3 facts of CAP efficiency: seepage and evaporation

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New Waddell Dam Lake Pleasant inlet towers

Maybe it was one of the first wonders of science you learned. Water continuously moves through our environment through processes of evaporation, transpiration, precipitation, runoff, infiltration and accumulation.

Feeling nostalgic?

We know the first step in this hydrologic cycle as evaporation.

CAP reliably delivers Colorado River water to central and southern Arizona, and in the process, some water is “lost” to seepage and evaporation. Just how much?

Perhaps less than you might think.

Water system managers refer to the water they had in their system, but don’t end up delivering to customers, as system losses. Most utilities focus significant time and resources reducing water losses through improved efficiency.

Here are three facts about CAP efficiency:

  1. Total system loss is nominal

CAP’s average annual system loss (system loss = seepage + evaporation) during the past 20 years is  approximately 4.5 percent of Colorado River diversions due to CAP’s canal design, construction, and efficient operation methods. CAP’s system includes the aqueduct and Lake Pleasant.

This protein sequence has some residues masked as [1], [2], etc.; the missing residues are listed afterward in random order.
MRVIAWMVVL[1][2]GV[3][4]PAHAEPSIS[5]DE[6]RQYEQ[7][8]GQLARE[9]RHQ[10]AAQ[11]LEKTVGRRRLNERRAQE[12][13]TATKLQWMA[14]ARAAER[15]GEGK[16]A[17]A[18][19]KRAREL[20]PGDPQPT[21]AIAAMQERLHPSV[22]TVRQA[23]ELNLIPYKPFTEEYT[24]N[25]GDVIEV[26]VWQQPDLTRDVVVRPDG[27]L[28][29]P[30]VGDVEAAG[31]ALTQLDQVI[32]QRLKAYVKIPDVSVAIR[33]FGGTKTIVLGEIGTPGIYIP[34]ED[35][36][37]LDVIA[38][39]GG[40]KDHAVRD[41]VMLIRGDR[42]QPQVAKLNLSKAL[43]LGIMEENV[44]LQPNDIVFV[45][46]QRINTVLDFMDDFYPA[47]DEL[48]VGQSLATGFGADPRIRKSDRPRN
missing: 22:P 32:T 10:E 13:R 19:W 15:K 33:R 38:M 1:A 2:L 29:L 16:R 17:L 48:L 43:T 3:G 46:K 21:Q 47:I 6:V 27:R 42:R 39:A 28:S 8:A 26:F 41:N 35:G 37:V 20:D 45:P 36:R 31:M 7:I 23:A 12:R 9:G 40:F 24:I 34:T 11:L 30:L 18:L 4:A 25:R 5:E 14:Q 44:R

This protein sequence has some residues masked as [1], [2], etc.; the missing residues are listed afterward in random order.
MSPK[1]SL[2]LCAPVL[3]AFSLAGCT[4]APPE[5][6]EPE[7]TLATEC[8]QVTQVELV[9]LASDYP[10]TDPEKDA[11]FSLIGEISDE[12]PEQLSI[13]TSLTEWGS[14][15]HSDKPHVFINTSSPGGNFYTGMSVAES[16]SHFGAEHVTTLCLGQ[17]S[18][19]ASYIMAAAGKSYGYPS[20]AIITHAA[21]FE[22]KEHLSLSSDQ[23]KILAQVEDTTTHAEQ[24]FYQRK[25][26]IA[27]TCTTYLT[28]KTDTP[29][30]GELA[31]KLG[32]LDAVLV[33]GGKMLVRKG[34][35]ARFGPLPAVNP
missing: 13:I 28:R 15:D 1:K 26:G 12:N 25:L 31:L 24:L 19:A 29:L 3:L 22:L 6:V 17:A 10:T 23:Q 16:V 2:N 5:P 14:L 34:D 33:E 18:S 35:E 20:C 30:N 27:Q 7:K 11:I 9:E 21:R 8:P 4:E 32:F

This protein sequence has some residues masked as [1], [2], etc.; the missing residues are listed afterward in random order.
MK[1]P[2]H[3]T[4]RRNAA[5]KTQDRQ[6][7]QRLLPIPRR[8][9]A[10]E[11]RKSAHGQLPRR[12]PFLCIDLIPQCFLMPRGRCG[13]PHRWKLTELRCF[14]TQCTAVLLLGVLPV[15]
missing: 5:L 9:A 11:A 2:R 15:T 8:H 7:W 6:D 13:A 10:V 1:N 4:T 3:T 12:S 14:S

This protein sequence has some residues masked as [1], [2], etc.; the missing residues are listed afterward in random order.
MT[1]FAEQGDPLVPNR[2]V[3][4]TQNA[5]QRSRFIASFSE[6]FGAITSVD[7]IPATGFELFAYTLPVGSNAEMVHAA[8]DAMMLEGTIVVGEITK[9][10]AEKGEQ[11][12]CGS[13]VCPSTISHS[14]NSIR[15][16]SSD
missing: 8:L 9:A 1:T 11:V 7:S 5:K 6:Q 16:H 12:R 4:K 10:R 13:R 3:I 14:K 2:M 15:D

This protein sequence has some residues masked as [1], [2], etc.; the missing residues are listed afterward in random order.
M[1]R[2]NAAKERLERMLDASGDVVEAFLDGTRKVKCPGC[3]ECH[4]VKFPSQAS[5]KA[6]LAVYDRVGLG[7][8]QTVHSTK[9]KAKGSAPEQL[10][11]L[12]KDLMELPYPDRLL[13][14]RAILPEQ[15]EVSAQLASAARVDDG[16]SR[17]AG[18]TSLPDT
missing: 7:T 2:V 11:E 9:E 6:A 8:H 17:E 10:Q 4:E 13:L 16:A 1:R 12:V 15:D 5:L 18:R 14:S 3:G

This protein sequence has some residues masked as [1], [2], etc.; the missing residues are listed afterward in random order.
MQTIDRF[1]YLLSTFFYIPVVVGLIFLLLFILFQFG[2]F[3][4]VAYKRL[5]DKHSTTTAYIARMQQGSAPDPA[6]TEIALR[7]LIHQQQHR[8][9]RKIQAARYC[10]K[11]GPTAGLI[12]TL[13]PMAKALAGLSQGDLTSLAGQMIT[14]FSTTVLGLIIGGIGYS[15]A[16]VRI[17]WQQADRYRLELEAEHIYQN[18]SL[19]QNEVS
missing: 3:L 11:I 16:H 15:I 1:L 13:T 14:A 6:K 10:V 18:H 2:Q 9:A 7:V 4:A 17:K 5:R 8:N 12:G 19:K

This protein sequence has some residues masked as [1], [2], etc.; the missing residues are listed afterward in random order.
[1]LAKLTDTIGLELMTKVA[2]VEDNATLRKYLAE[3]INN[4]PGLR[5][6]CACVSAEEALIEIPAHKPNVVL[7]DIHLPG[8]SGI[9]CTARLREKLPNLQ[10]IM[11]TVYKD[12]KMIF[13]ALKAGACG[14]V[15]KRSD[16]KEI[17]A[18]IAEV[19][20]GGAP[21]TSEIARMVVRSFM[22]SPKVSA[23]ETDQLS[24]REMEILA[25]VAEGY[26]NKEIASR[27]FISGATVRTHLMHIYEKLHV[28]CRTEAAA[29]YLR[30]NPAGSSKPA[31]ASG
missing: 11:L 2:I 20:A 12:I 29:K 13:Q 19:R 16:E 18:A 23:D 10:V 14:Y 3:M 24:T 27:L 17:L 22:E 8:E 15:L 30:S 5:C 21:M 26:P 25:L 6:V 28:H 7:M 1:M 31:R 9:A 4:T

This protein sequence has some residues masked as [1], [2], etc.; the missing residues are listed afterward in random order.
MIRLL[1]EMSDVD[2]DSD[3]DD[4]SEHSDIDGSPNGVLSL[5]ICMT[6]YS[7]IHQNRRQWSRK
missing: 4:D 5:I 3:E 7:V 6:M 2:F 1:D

1. Lake Pleasant annual loss: about 3% of annual diversions

The math is elementary: more surface area equals more evaporation, right? As of the publishing date of this article, Lake Pleasant was at 7,755 acres of surface area and 66-percent full. Lake Pleasant, CAP’s storage reservoir that provides the flexibility to balance Colorado River supply diversions and customer deliveries, has an annual loss of around 3 percent. Consequently, about two-thirds of CAP’s annual system loss occurs at the lake just northwest of Phoenix.

  1. CAP canal annual loss: about 1.5% of annual diversions

The 336-mile CAP canal is a relatively narrow passage. Along with a concrete liner, this helps explain why CAP’s average annual loss from the aqueduct is only around 25,000 acre feet or 1.5 percent of total diversions. That figure includes 9,000 acre-feet lost due to seepage. Even in a state that enjoys more peak sun hours that any in the nation, this loss is nominal.

So all told, based on our scientific calculations, evaporation and seepage accounts for approximately 4.5% of the amount of water CAP diverts from the Colorado River.

Considering CAP diverts around 1.5 million acre-feet each year in a normal, non-shortage supply year, evaporation and seepage on this system is quite minimal thanks to the efficient, engineering marvel that is the 336-mile CAP system.

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